From Adviser Guide: Multi-Manager
Q: What is multi-manager?
Multi-manager is a style of portfolio through which an investor can invest in a variety of underlying funds selected and packaged by a provider.
Caspar Rock, chief investment officer of Architas, said these portfolios are designed to be a one-stop investment solution – their objective is to address asset allocation decisions while picking the industry’s best funds.
By delegating the fund selection to a specialist, Mr Rock said a financial advisory business can focus on key areas of their client relations, including assessing risk and suitability, as well as spending more time with their clients.
Mr Rock said multi-managers combine funds to meet a specific investment objective and risk profile, with the aim of offering investors, regardless of their risk appetite, exposure to a diversified range of assets, skills and strategies in a cost effective manner.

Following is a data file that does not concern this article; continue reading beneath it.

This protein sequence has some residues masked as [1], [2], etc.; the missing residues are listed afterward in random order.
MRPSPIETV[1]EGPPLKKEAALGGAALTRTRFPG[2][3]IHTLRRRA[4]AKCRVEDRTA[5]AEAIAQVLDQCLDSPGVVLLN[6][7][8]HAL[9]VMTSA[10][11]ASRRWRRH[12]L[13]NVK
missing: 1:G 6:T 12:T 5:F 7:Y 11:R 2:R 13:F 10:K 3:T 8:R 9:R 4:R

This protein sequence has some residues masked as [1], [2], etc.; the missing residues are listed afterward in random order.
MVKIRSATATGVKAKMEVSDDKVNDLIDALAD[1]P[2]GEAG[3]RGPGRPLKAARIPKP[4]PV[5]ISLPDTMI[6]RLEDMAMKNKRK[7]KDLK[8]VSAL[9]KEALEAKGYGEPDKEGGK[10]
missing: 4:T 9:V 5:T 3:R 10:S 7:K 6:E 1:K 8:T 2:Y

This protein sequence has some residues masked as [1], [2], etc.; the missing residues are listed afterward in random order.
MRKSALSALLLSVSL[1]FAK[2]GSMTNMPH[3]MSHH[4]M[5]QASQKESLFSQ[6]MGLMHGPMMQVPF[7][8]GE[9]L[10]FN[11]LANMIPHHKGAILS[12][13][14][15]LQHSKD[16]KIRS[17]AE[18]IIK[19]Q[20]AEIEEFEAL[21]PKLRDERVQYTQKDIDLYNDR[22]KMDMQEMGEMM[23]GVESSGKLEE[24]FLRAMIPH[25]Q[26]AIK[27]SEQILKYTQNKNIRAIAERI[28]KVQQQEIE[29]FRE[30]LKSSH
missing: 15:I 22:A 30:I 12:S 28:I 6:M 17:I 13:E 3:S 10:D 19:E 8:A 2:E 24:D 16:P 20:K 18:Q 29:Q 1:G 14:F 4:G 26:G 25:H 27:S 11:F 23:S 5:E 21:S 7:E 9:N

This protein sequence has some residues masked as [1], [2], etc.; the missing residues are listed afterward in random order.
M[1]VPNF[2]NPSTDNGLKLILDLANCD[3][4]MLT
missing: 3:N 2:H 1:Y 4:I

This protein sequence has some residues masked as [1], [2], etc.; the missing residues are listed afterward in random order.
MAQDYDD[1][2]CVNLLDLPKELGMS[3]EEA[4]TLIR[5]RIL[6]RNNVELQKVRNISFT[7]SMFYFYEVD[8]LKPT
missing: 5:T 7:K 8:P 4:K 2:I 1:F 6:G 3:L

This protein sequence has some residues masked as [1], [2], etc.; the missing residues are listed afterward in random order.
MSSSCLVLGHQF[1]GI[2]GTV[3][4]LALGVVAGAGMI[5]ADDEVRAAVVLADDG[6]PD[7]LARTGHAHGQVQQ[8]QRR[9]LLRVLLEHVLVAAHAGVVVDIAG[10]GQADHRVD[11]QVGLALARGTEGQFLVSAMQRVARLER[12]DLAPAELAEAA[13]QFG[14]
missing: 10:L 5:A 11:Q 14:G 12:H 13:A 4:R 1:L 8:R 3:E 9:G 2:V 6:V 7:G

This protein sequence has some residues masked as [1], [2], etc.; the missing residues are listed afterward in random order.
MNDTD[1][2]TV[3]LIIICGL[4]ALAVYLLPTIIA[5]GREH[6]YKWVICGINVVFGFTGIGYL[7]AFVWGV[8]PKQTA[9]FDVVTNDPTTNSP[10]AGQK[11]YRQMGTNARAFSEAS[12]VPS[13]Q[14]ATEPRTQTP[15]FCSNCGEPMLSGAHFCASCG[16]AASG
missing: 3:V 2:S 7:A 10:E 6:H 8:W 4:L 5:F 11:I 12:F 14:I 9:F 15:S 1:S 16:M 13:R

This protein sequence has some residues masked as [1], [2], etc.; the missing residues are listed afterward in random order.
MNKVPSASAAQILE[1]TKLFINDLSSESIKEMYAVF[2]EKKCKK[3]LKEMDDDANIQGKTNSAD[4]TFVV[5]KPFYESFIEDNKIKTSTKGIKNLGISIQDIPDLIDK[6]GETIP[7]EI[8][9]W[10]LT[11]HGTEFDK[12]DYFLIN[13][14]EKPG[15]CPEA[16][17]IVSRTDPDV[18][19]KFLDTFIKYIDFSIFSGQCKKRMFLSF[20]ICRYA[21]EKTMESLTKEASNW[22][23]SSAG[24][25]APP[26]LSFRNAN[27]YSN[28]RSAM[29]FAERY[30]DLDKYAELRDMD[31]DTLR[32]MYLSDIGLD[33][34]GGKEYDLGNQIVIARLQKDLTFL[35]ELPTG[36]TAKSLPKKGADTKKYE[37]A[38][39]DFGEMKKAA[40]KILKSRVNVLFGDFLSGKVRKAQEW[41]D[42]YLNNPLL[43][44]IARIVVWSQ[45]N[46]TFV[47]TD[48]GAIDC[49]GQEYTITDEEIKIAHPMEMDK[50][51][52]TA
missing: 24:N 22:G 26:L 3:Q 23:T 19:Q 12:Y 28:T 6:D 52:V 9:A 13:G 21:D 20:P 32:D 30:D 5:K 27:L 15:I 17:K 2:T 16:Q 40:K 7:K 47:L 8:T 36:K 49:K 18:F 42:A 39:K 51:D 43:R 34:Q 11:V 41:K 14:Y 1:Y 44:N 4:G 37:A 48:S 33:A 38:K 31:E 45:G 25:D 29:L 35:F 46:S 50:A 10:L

Multi-manager is a generic term which refers to a portfolio which invests in funds rather than the underlying shares, bonds or other securities.
It can refer to either a fund of funds or a manager of managers.
A fund of funds invests in a range of funds managed by different fund managers, whereas a manager of managers would allocate specific mandates to different external managers to manage of their behalf.
Although single sector multi-manager funds are available, typically a multi-manager fund would invest in a wide range of funds and asset classes to generate returns and provide diversification across asset classes and sectors.
There are a number of benefits to a multi-manager approach:
Diversification – a multi-manager portfolio would typically be able to invest in a wide range of asset classes and sectors to blend together a diversified portfolio.
Specialist managers – no fund manager is an expert in every asset class and geography. A multi-manager can access underlying funds from a number of specialist managers,this is particularly important for specialist areas such as commodities, emerging markets, financials or healthcare for example.
Active management and monitoring of risk – the portfolio managers would regularly review the underlying holdings and fund managers and have the option to switch out of an underlying fund if the fund’s investment process or manager changed and /orit was felt that performance was an issue.
The portfolio managers would also ensure that the ‘blend’ of funds retained the appropriate risk level for the portfolio at all times.